DRAFT – NOT YET APPROVED
Eliot Land Use Committee Minutes
May 21, 2007
The meeting was called to order by Chair, Mike Warwick at approximately 6:30 PM. Attendees introduced themselves.
The agenda was approved. Minutes from the previous meeting were not available to approve.
Mike quickly covered two agenda items while waiting for the final guest. The first being the lack of any Type II or other issues to act on from Planning. The second being a notice that a M37 hearing before Council on a proposal to erect a billboard at 419 N Thompson has been postponed as the Legislature provided a one year extension to act of M37 claims.
Dan Dustch? The new owner of properties at the “Triangle” where Broadway and Weidler split (222-240 N Broadway and 1618 N Vancouver) was invited to discuss what he was doing with these two buildings, one of which (222 N Broadway) is the old Multi-Craft building that hosted the Dude Ranch and other semi-famous black jazz clubs. His intention is to preserve rather than demolish these buildings. He is mostly done with 1618 N Vancouver and is working on 222 N Broadway now. He has been upgrading the wiring, plumbing, and mechanical systems and making some seismic repairs so he can rent space to higher value tenants than the previous warehousing use. He would like to attract retail to the ground floor to activate the area. There has been requests for restaurant tenants by nearby workers. Right now he wants to get the new spaces rented out, but in the longer run he would like to get the buildings listed and do some additional work on 222 N Broadway at least.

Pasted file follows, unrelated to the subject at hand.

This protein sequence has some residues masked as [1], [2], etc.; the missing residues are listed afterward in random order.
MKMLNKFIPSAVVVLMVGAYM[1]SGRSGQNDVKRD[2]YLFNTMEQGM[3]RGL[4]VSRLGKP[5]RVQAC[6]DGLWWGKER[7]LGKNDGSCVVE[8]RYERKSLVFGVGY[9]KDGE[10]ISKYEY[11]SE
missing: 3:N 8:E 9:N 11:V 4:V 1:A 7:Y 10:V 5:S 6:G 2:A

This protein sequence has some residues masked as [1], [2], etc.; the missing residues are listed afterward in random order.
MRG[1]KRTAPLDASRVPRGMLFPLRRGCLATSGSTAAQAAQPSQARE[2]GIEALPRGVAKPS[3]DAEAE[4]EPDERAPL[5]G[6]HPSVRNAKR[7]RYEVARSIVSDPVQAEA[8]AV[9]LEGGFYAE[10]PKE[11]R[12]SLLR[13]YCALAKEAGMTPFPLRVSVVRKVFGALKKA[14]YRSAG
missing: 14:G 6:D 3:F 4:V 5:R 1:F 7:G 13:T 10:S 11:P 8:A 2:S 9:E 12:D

Rick Gustafson from Portland Streetcar Inc. was asked to provide us with a briefing on the status of streetcar on Broadway and Weidler due to interest in how the property assessment to pay for it will be levied. Rick gave a brief history of the modern streetcar in Portland. The first line was opened in 2001 serving NW. A second line was extended through downtown to Riverplace in 2004. It has been extended twice since to provide access through South Waterfront.